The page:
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Santa Monica Bay Restoration Plan Check-Up: Implementation Progress Update

Santa Monica Bay teems with life, serving as home to over 5000 species of birds, fish, mammals, plants and other wildlife and providing the two million-plus humans who live in its watershed with a mild climate, aesthetic beauty, recreation, food, fresh oxygen, and commercial opportunities. In December 1988, the State of California and the U.S.

Restoring Rocky Intertidal Habitats in Santa Monica Bay

The decline of flora and fauna of rocky intertidal habitats along wave-exposed coasts has been observed globally. Over the past ten years, researchers have showed links between organism population change and human visitation disturbance. The rocky intertidal zone in Los Angeles County, CA, is especially vulnerable to visitation disturbance due to its large human population coupled with the importance of the ocean as a recreation center.

Investigating Ocean Acidification in the Rocky Intertidal

The rocky intertidal zone, or the band of rocky coastline that is flooded by high tides and exposed during low tides, is home to a wealth of colorful seaweeds and uniquely adapted invertebrates. In Southern California, Cabrillo National Monument and Channel Islands National Park both protect rocky intertidal habitat to the delight of curious visitors young and old.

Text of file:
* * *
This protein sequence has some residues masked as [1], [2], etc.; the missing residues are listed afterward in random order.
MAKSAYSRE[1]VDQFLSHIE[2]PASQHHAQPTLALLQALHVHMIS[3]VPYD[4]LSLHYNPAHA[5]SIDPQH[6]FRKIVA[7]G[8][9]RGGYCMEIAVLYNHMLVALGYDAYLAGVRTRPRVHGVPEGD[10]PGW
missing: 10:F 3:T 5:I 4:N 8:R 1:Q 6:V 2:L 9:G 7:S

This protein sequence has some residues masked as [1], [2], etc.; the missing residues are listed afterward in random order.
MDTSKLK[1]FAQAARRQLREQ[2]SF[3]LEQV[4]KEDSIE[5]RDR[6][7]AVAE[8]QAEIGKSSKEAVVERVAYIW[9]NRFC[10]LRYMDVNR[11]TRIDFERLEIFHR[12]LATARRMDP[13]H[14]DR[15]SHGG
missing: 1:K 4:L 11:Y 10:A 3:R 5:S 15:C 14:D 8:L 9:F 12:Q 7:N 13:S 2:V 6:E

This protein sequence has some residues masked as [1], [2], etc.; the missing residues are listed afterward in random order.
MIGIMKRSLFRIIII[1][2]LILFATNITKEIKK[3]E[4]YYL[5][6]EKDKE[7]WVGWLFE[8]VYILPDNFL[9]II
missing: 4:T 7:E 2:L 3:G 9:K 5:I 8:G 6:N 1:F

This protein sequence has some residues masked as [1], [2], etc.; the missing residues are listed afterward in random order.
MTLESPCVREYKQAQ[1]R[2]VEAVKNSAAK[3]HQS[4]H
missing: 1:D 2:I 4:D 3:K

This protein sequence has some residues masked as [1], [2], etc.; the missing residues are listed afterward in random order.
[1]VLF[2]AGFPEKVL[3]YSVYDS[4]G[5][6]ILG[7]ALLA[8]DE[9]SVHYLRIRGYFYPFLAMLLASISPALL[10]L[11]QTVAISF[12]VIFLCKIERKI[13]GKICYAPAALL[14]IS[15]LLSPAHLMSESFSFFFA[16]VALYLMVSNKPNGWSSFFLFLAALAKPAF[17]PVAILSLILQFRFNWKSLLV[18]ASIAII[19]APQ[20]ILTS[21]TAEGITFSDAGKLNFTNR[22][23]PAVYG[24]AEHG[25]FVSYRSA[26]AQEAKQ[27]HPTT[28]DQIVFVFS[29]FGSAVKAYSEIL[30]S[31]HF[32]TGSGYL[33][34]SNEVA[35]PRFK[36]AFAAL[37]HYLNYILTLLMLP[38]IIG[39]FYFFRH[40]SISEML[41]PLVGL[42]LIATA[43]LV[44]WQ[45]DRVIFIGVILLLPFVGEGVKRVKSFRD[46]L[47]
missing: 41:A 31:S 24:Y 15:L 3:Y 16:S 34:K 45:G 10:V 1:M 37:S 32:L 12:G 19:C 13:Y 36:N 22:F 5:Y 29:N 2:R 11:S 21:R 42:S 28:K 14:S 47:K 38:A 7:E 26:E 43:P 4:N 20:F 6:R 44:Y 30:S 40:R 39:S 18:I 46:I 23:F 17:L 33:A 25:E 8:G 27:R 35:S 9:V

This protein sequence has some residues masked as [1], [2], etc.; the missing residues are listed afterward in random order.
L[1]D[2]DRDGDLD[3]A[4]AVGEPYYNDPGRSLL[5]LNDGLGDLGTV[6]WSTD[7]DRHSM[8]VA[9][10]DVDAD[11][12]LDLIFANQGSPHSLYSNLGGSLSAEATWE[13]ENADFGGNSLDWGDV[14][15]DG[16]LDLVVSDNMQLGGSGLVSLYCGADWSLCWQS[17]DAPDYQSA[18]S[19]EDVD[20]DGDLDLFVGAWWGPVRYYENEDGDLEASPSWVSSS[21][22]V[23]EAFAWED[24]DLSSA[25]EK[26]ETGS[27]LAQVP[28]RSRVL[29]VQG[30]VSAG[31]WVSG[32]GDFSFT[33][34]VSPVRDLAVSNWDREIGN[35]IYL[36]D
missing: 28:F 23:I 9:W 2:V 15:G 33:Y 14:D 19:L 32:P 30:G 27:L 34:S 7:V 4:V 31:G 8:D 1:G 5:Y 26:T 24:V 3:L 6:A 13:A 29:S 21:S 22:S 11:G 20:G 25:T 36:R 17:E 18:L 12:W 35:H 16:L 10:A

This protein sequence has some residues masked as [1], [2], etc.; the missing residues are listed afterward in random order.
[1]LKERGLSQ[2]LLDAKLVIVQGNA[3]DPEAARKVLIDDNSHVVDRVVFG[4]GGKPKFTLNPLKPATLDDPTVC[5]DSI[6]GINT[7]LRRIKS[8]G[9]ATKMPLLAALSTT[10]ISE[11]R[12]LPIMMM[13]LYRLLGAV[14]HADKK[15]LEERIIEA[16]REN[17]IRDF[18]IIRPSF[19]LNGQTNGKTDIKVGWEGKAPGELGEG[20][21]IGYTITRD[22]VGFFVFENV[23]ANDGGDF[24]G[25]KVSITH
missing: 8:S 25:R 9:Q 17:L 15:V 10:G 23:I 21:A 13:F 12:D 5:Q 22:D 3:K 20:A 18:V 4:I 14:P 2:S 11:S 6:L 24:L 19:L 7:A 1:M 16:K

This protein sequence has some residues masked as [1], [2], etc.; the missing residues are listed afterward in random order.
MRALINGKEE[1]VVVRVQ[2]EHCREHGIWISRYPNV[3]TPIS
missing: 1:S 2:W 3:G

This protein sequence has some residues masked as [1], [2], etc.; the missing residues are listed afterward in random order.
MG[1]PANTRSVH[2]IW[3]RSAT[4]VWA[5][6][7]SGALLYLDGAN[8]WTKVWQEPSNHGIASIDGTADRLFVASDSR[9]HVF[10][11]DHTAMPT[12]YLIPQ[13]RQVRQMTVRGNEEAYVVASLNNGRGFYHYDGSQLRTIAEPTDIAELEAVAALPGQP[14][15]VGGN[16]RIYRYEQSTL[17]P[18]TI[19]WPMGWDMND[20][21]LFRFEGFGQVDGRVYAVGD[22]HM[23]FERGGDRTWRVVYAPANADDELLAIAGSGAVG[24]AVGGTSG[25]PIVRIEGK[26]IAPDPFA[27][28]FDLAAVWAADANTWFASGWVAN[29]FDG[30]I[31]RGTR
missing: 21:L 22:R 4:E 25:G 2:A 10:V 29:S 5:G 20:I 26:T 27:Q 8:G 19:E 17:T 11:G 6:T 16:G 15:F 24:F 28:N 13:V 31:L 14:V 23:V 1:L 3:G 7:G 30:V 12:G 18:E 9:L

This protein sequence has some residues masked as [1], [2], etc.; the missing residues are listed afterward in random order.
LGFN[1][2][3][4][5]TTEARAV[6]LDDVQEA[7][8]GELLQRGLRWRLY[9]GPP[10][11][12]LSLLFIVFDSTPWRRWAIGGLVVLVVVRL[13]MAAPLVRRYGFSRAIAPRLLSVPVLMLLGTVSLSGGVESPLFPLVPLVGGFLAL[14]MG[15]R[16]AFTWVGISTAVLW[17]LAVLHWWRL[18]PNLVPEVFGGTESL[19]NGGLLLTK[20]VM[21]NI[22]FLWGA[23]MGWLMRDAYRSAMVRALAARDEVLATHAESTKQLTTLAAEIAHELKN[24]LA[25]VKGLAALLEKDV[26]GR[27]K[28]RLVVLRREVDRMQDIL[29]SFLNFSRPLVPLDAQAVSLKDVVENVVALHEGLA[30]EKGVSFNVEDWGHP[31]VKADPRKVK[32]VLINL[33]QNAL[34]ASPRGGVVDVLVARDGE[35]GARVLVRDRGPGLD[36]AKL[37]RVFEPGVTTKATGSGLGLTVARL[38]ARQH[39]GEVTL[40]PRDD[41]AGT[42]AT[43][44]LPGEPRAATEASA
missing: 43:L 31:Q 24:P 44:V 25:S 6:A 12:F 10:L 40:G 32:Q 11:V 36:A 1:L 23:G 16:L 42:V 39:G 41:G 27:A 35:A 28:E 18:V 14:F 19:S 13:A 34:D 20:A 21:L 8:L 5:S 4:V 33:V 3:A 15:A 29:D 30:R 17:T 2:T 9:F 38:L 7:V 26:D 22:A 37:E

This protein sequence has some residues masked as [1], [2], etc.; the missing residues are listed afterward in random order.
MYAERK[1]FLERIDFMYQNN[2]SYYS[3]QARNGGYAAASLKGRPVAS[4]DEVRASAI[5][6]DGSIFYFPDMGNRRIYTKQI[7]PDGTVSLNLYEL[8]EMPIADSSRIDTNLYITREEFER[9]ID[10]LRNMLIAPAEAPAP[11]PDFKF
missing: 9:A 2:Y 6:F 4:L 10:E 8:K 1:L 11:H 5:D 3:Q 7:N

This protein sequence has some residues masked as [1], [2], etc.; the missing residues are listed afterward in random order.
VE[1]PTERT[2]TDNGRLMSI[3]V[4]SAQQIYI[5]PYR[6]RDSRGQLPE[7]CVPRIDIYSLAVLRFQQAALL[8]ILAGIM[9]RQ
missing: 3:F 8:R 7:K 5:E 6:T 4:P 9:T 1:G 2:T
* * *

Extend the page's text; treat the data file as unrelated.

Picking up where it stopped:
Puget Sound Feeder Bluffs: Coastal erosion as a sediment source and its implications for shoreline management

Beaches make up about 1400 miles of Puget Sound’s 2500-mile shoreline. They are an important component of the region’s coastal environment and support a broad range of ecological functions, from spawning habitat for forage fish to the formation of estuaries and salt marshes. These beaches are complex geological systems that respond to changes in the availability of sediment and its transport along the coast. On Puget Sound, some of the sand and gravel on the beaches may come from streams and rivers, but much of it is derived from erosion of coastal bluffs. 

Texas Fish and Game in a Changing Climate

Texas sportsmen and women know that the species they prize are highly attuned to climate. Climate change is already resulting in many changes that are being observed across land and water habitats, including changes in the types of fish, wildlife and plants, their population size, and shifts in where and when species are found. This publication describes some of the effects that have already been seen in Texas and what may be in store for the state's fish and game in the future.

Partnership for Adaptation Action

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Resilience Worldwide

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Adaptation Foresters, Inc.

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Just offshore of Northern California lies an underwater national park called the Greater Farallones National Marine Sanctuary. The Sanctuary is cared for and protected by NOAA, the National Oceanic and Atmospheric Administration. The Greater Farallones Association supports the efforts of NOAA and the Sanctuary with citizen science programs, restoring critical habitat, addressing climate change, education for kids, and funding for noted researchers.

 

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